This goes down as the worst performance I have seen in my near two decade-long association with my beloved club.

Listless, gutless, talentless, the list is endless.

This team let the fans down- big time. A 3-0 defeat more or less condemned us to life outside of the Football League for the first time in a century. Credit to the opposition, they were safe. They had shown heart and pride to win the game and were deserving of their place in the elite 92. Only a miracle (and three wins out of three with Barnet dropping all of their points) could keep us up.

A 2-0 win over bottom club Darlington in their empty, massive stadium was the perfect tonic to the Torquay debacle. It looked like, in Akpa Akpro, we had our own versatile, stylish striker that was capable of the sublime one-minute and the stupid the next. His goal coming after on loan defender Olly Lancashire had opened the scoring.

Next up, Barnet in the biggest game in Grimsby Town FC's long, distinguished history as a league club. They had a game in hand on us, so only a win would keep us in the league until the final day. In front of over 7,000 people and the Sky Sports News commentary team, we needed to put in a good performance and win the game at any cost. To this day, I regret missing out. I couldn't get a ticket and bunking was out of the question due to the capacity of the ground meaning I would never have found a seat. I watched from my Nana's front room as we were glued to the screen, regular updates from Soccer Saturday analyst Bryn Law were all good. A wonder goal from Rob Atkinson put us in front in the first-half.

The close proximity of my Nana's house (Brereton Avenue way on) to the ground meant that if you stood outside, you could hear the almighty machismo of the home crowd. The surrounding streets erupted with cheers of delirium after Atko had delivered the goods. Now we had to hold on and see the game out.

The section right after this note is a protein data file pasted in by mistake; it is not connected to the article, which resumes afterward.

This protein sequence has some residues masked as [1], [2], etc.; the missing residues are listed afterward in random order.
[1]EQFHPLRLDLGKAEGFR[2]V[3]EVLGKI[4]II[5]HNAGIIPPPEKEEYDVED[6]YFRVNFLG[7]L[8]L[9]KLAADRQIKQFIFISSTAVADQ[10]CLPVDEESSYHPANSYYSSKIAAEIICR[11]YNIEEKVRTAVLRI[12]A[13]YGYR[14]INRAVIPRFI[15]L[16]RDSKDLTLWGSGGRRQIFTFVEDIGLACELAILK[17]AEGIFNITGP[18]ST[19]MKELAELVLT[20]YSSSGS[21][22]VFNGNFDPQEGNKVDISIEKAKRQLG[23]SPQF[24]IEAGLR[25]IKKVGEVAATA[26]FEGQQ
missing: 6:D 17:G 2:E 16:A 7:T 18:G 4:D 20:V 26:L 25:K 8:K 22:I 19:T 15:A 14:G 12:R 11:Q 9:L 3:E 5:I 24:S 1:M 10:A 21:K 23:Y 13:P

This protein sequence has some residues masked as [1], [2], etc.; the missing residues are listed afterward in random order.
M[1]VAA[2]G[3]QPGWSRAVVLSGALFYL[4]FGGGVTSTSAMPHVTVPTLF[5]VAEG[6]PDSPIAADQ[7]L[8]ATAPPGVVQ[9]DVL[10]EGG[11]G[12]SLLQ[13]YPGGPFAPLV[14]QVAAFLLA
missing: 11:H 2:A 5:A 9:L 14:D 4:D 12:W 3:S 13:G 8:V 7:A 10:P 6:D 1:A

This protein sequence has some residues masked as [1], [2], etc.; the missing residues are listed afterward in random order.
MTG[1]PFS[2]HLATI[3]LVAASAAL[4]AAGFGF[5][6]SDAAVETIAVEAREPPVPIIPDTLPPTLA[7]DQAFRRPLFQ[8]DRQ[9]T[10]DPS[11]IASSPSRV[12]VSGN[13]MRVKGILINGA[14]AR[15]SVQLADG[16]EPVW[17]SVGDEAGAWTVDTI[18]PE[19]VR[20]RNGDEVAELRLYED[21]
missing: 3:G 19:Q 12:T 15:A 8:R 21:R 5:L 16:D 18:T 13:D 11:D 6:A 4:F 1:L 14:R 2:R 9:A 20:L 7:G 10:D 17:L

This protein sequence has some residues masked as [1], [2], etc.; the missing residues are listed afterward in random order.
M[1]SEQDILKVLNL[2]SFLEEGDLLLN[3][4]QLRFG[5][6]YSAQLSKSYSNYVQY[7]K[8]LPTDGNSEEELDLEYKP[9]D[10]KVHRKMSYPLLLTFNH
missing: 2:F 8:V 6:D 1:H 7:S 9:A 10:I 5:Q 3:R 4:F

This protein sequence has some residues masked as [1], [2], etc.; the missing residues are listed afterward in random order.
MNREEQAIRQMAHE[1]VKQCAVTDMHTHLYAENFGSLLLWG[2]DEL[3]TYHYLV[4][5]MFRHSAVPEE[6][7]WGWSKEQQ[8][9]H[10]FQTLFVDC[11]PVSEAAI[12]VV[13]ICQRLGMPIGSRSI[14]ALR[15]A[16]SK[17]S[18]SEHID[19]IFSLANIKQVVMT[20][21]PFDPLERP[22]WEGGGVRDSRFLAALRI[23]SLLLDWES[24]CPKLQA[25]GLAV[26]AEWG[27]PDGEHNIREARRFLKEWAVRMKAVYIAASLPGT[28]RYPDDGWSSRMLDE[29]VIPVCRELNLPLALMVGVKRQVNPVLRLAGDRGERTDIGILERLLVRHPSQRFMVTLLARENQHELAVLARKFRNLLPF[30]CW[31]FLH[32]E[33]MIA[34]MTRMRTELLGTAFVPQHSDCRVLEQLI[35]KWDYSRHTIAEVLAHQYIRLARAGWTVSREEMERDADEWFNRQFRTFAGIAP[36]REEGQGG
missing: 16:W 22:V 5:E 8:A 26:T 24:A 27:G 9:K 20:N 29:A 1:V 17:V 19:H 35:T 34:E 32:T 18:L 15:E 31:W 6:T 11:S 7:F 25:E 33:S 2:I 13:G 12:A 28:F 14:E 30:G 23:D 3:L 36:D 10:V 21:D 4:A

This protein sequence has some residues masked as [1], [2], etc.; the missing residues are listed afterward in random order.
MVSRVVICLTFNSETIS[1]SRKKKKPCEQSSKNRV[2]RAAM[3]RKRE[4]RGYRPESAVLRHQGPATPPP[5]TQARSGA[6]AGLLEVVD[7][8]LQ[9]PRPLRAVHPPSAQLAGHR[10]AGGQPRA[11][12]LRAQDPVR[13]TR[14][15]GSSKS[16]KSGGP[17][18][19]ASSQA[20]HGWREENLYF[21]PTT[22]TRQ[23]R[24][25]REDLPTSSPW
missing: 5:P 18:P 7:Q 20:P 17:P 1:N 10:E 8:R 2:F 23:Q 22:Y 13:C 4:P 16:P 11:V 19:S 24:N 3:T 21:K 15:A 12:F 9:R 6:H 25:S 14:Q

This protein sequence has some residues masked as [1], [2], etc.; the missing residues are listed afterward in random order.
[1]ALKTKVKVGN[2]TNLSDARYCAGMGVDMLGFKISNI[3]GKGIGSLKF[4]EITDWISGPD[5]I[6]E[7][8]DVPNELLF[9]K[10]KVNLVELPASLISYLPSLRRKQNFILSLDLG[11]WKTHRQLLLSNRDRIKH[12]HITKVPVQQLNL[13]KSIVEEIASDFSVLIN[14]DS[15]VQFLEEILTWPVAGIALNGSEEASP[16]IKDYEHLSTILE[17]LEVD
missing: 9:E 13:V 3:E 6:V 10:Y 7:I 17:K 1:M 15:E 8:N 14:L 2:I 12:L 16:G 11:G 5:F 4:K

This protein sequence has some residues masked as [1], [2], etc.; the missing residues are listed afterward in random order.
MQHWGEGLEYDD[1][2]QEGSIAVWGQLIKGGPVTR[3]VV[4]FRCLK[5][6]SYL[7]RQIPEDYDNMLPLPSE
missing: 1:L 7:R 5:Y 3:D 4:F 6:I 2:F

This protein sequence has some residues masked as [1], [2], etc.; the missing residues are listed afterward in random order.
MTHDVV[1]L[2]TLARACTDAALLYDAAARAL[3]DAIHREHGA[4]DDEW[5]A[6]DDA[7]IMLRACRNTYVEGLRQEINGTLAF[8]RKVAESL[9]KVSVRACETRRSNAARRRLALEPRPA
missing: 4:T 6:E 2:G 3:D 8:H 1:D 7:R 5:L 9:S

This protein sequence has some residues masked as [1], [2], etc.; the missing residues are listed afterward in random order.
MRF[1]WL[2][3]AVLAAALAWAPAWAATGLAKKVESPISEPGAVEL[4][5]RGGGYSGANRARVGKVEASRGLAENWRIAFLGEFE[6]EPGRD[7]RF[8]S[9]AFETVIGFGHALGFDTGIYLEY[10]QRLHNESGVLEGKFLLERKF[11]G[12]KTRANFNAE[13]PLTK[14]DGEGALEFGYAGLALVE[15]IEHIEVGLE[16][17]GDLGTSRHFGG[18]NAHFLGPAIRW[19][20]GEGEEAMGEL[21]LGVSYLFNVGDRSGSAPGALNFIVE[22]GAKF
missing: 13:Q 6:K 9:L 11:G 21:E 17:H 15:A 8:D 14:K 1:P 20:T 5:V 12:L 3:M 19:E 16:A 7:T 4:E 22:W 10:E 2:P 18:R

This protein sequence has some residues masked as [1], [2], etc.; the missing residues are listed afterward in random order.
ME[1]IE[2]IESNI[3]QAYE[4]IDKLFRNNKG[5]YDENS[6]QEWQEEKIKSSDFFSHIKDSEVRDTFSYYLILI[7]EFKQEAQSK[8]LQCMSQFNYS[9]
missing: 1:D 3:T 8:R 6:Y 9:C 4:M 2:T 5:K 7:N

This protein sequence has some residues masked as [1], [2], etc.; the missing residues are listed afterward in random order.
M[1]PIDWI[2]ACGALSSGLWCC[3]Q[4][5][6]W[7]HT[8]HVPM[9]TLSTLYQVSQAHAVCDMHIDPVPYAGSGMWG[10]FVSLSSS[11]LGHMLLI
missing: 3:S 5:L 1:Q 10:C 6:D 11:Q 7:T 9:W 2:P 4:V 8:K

Mark Hudson raced clear of the Barnet defence and drilled the ball calmly into the corner. The most relaxed man in Cleethorpes ran into the onrushing crowd that had spilled out onto the pitch. Hudson was lifted up and paraded around the turf as a hero. 2-0. We were still in it. We were still up for it. We still had the biggest week of our lives to go. I remember neither me or my Granddad saying anything when we heard the news of the second goal, we merely laughed, cheered and probably even cried. This football lark does crazy things to emotions. People talk about love and how it makes people do stupid things, you haven't seen your team restore the shattered pride on a day when nothing else mattered. Everywhere in the region, men's hearts bled with joy. Women were swung into the air and kids slid on their knees in celebration. What a day! This feeling of pure elation was prickled slightly by the sudden realisation that I had missed out on witnessing history.

Ah, never mind.

So, we had survived the first obstacle. There were only two more two go. Two of the highest, hardest and toughest obstacles on the Football League gauntlet. Firstly, we needed Barnet to lose their game in hand, a Tuesday night encounter with Accrington, then we needed to go to Burton Albion and win all the while hoping Barnet lost to Rochdale. It sounds simple when you put it like that.

The Crown Ground in Accrington was half-filled with the Mariners travelling army and everybody in the town became honorary Accies. I remember seeing the coverage on Sky Sports and hearing the Grimbarians chanting and singing along all game as Stanley did us a massive favour by winning 1-0. That was the second hurdle jumped.

Those that were not travelling to Staffordshire sat at home or in the pub listening out for the two key results, Barnet-Rochdale and our debut at the Pirelli Stadium, Burton-upon-Trent.